Building things is a major source of fun for us engineers and developers but before we move in that direction, it is important to recognize the tools/technologies that are available at our disposal to make our work efficient and impactful. With this goal in mind, I tried my hands on various technologies during my college years. I learned:
- HTML/CSS to build web pages
- flask and Django framework to build server-side components
- Android SDK to build android apps
- Docker to package the applications with its dependencies and environment in which it's operable
- SQL to build Databases that follows ACID properties
and the list goes on. Among all the projects that I've built using various technologies mentioned above, the one that amazes me the most is where I was not allowed to choose what to build and which technology to use.
It was a project that I did as a part of a software engineering course. Our professor wanted all students to build software that works end-to-end. he assigned different project topics to each group of students and on top of that it was mandatory to use only those technologies that were mentioned in the assignment. The problem was, the assignment seemed to be as old as the early 2000s, and I was not sure if the technologies mentioned in the assignment still exists.
I was assigned the project to build a Stock and Portfolio Management Solution. The requirement document stated that it should be a web application built in JAVA. In the era of Nodejs and Django, I wondered who still uses JAVA to build their backend solution.
In my initial research, I came to know that the majority of Industry uses JAVA to build their backend solutions. Well that definitely removed one of my assumptions. The next step was to find what technologies are available to build a quality backend in JAVA. Spring Framework turned out to be quite an interesting choice. I finalized the list of tools and technologies I was going to use to build this solution.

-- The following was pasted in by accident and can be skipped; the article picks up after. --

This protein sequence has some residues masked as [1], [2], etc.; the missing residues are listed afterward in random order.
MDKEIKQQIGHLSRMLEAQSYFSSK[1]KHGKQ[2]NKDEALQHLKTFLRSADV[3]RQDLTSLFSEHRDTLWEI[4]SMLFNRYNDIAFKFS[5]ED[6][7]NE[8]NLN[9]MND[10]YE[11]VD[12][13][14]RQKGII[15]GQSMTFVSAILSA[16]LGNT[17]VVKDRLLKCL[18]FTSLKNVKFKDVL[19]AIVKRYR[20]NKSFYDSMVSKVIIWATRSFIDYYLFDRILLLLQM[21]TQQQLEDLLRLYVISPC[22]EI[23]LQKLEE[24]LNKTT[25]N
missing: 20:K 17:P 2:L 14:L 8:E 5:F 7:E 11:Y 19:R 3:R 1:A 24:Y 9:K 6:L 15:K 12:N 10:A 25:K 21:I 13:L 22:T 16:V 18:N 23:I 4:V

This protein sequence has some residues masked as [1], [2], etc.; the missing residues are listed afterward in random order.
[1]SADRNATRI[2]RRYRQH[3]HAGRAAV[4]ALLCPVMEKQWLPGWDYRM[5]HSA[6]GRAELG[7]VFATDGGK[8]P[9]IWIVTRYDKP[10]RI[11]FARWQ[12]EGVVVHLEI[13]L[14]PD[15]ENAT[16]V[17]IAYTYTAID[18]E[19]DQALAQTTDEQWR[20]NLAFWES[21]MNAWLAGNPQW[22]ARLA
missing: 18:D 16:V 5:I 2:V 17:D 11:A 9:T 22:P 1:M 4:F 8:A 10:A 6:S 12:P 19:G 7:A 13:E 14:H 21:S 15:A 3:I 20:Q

- Spring for the back-end
- SQL for Database
This was sorted out quickly. But the major issue was, I still didn't know a thing about STOCKS.
I pinged my college alumni working in major Investment banks and asked them for ideas on how such a solution is expected to behave. I got some interesting ideas and pointers. I did a lot of google-search to understand stocks and spent some time on Investopedia stock simulator to identify features that I should support in my product.
With all the information that I gathered from the research phase, I began the design part. I made a list of features that I planned to integrate in the platform. A rough list of some important features looked something like this:
- Separate Interface for the customer, stockbroker, and admin.
- The customer should be able to see the stocks that he/she owns.
- The user should be able to trade stocks (buy/sell).
- All the stocks in the market should be displayed on the platform with the current price.
I created all the necessary UML diagrams because it was a mandatory part of the course. UML diagrams included the activity diagram, use-case diagram, class diagram, etc. Another critical task was to design the schema of the Database. Since multiple transactions were going to happen on the platform, it needed to be taken into account while creating the DB. I tried using all my knowledge of DBMS like normalization to make sure I was designing a Database with minimal redundancy and maximum efficiency.